Think about what you’ll be doing with your air tool and how much movement you need to be able to do. For example, if you want to spray paint a car in a large workshop shop, you’ll need a lot more hose to navigate around, than say, someone who’s going to be using an air drill to make wooden toys on a work bench.
The aim when choosing an air hose length is to strike a balance between maximum manoeuvrability with your air tool and a minimum loss of pressure.
SGS standard air hoses are sold with couplers and connectors installed on them, meaning you can connect one hose to the other. You can extend your hoses reach almost indefinitely this way, however for each extra coupler you add, you may notice a small pressure drop.
TOP TIP: If you have to extend your reach to use an air tool, it’s always better to use a longer hose than an extension lead. Using an extension lead causes you air compressor to have voltage dropouts, eventually leading to a burnt out compressor.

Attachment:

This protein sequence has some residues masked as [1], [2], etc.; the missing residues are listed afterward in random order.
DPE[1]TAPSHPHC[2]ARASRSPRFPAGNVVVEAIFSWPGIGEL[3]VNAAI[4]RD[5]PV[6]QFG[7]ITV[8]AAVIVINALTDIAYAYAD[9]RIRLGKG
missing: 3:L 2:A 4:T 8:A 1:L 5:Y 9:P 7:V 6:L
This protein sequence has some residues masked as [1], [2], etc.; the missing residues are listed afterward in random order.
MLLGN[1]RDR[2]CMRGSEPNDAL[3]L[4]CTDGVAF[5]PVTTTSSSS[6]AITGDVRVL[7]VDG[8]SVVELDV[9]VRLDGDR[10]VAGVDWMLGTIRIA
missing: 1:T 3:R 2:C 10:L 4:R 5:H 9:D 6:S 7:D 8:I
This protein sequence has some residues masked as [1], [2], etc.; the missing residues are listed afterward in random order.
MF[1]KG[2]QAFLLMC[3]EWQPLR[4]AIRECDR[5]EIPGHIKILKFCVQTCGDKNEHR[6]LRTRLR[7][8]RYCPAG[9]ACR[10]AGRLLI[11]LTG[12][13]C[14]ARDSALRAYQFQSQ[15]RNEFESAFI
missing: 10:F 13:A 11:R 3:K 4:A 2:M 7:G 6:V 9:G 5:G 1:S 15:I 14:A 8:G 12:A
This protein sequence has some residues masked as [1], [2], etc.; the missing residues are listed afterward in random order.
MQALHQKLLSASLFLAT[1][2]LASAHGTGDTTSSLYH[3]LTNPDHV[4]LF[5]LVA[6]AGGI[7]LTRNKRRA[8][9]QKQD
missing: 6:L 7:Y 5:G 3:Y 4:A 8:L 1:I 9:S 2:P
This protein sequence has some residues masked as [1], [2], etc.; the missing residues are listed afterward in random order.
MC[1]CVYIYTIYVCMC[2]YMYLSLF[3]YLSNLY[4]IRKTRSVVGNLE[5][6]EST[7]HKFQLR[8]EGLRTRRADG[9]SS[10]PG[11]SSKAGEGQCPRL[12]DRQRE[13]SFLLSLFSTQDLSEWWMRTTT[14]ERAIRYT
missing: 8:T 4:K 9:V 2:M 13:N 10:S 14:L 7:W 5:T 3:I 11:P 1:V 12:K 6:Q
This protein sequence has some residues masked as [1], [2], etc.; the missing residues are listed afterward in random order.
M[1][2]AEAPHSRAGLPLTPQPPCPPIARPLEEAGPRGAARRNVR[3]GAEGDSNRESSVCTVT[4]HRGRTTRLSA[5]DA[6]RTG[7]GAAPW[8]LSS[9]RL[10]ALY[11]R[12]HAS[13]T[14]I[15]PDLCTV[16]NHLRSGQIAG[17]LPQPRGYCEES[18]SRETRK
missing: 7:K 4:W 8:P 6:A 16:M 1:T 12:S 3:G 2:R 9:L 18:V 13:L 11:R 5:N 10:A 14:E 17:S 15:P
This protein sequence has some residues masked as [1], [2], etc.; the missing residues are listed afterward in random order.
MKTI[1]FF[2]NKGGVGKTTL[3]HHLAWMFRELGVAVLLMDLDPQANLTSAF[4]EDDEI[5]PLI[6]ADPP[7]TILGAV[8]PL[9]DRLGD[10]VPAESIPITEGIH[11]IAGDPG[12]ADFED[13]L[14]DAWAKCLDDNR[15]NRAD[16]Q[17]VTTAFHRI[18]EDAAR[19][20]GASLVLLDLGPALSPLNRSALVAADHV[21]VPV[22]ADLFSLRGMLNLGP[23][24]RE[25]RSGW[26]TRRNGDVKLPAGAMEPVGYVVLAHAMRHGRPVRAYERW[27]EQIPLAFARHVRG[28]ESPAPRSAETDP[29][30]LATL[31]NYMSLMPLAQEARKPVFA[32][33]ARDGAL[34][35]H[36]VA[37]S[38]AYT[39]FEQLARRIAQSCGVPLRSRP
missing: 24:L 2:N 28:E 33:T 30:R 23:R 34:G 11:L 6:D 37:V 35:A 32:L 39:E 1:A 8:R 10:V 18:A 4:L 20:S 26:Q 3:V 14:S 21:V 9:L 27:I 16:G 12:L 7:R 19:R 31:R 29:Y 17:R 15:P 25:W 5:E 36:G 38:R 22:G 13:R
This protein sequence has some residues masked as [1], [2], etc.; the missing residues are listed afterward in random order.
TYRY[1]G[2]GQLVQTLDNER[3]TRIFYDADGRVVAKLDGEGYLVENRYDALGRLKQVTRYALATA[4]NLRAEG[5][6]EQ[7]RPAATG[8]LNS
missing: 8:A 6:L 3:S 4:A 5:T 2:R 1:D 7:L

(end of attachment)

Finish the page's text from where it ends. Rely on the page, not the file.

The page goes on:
What Diameter Air Hose Do I Need?
We measure air hoses by their internal diameter (or I.D). Simply speaking, the larger the hose I.D, the more air it’ll be able to carry. While the external diameter of air hoses will vary wildly depending on the quality of the hose and the material it’s made from, common internal sizes of air hose are 6mm, 8mm and 10mm internal diameter.
The rule of thumb when picking your hose I.D is the higher the CFM requirement of your air tool, the larger the diameter hose you’ll need. Hand held tools such as spray guns and nailers tend to require 1-3 CFM and will work perfectly well with a 6mm hose. A heavy duty impact wrench is more likely to require 6 CFM+, so you’ll probably require an 8mm or 10mm hose to run at full capacity.